BasicMed in Canada – COPA’s Path Forwardshutterstock_9605167

 

Recently the United States congress passed new legislation creating a non ICAO-compliant medical class for pilots with reduced requirements for certification with hopes of encouraging more people to become pilots and stimulate the General Aviation industry. In response to the public advocacy undertaken on this issue by the Aircraft Owners and Pilots Association (AOPA), COPA has received feedback from our own membership about potential reactions and future policy development on the Canadian side of the border.

aopa-logo_primaryCOPA has been actively discussing this issue both with AOPA’s senior staff as well as with senior officials at Transport Canada and trying to establish what is possible, what is achievable, and what course of action will best benefit pilots on both sides of the border. In that regard, COPA has developed a proposal that we feel achieves tangible results for Canadian pilots, while following in the spirit of allowing US-BasicMed pilots to operate safely in Canada.

COPA’s proposal would see Transport Canada allow operations within Canadian airspace of aircraft piloted by BasicMed holders that match the conditions currently applied to holders of Recreational Pilot Permits (RPP) validated by Category 4 medical certificates. Certain aspects of the Basic Med regime are not dissimilar to our own Cat 4 medical, which allows pilots certain restricted privileges for those who cannot, or choose not, to qualify for an ICAO-compliant Category 3 medical or higher. In COPA’s view, allowing Basic Med operations that meet the conditions of RPP operations would not pose an increased risk to aviation safety or the public. Our pledge to AOPA is to work with officials at Transport Canada to make this a reality.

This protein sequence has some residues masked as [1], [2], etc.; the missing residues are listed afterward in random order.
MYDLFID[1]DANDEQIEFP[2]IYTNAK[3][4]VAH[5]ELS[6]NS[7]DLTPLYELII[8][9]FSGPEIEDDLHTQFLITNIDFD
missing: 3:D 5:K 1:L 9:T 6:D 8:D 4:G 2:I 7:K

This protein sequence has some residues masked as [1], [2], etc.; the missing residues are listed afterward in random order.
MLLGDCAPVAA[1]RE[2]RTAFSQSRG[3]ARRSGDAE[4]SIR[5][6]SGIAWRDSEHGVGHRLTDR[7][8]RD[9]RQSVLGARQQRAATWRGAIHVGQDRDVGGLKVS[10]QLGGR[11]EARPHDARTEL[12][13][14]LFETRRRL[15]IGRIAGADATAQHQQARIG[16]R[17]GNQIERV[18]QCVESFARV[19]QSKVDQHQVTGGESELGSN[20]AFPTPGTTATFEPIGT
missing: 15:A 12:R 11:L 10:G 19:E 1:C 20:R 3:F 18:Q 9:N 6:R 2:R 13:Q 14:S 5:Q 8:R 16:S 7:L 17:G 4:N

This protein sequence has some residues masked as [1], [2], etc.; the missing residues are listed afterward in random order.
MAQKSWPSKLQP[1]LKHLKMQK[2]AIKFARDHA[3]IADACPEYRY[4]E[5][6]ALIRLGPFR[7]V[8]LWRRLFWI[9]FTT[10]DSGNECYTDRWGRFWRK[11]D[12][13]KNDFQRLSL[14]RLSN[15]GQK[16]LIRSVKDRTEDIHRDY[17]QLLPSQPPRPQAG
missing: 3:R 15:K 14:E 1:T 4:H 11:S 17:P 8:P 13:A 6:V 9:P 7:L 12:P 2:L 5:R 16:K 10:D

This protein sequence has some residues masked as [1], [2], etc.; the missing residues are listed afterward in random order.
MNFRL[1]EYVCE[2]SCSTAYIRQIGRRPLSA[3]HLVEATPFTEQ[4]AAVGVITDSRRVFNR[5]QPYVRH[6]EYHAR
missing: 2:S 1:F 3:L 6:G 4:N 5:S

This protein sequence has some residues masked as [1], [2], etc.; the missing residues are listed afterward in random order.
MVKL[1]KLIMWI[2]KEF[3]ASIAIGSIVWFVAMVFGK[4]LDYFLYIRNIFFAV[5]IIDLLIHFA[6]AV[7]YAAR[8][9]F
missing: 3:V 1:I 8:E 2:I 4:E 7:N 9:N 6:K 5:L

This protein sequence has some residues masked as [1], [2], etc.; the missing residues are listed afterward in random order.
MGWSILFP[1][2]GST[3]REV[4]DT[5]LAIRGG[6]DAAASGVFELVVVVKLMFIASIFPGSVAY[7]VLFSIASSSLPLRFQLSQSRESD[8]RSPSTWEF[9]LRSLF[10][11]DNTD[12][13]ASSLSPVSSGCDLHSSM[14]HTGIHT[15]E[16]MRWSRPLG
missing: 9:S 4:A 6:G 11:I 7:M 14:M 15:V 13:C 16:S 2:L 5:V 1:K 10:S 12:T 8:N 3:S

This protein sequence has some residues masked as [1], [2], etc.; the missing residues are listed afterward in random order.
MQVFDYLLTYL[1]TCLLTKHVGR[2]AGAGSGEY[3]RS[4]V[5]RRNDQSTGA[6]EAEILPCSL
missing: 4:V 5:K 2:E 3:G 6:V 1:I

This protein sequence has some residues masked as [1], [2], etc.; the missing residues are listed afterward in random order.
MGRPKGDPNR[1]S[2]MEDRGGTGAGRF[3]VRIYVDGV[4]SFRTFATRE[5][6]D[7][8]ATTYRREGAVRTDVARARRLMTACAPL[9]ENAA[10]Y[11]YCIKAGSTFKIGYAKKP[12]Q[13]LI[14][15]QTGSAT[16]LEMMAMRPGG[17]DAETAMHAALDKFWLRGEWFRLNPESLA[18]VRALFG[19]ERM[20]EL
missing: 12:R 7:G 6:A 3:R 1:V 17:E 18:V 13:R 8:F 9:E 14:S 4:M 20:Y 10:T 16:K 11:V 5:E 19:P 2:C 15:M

In reciprocity, we are seeking Transport Canada’s and AOPA’s support in advocating the Federal Aviation Administration to expand the Special Flight Authority (SFA) regime to include Canadian certified, limited, and amateur-built aircraft operated by Canadian RPP holders. Subject to obtaining an SFA, holders of Canadian PPL (A), RPP (A), or Ultralight Permit can currently operate ultralight aircraft in the United States if the pilot also holds a valid medical certificate appropriate to the license or permit held. In the case of an RPP holder, this is accomplished by holding a valid Class 1, 3, or 4 medical certificate.

It is COPA’s opinion that allowing the operation of certified, limited, and amateur-built aircraft operated by Canadian RPP holders within the existing SFA regime in place for ultralights, does not pose any meaningful change to public risk or aviation safety.

Therefore, we support and encourage all steps undertaken by Transport Canada to permit US Basic Med operations in Canada, provided they comply with the same restrictions applicable to holders of RPPs. In return, we call on Transport Canada and AOPA to advocate to the FAA for Canadian RPP holders to be permitted, subject to the SFA requirements, to operate certified, amateur-built, and limited-class aircraft in the United States.

On behalf of Canadian pilots, we look forward to making this proposal a reality. Together with our partners and stakeholders, we will reduce the regulatory burden on general aviation while maintaining our high safety standards and collectively advance the Canadian freedom to fly.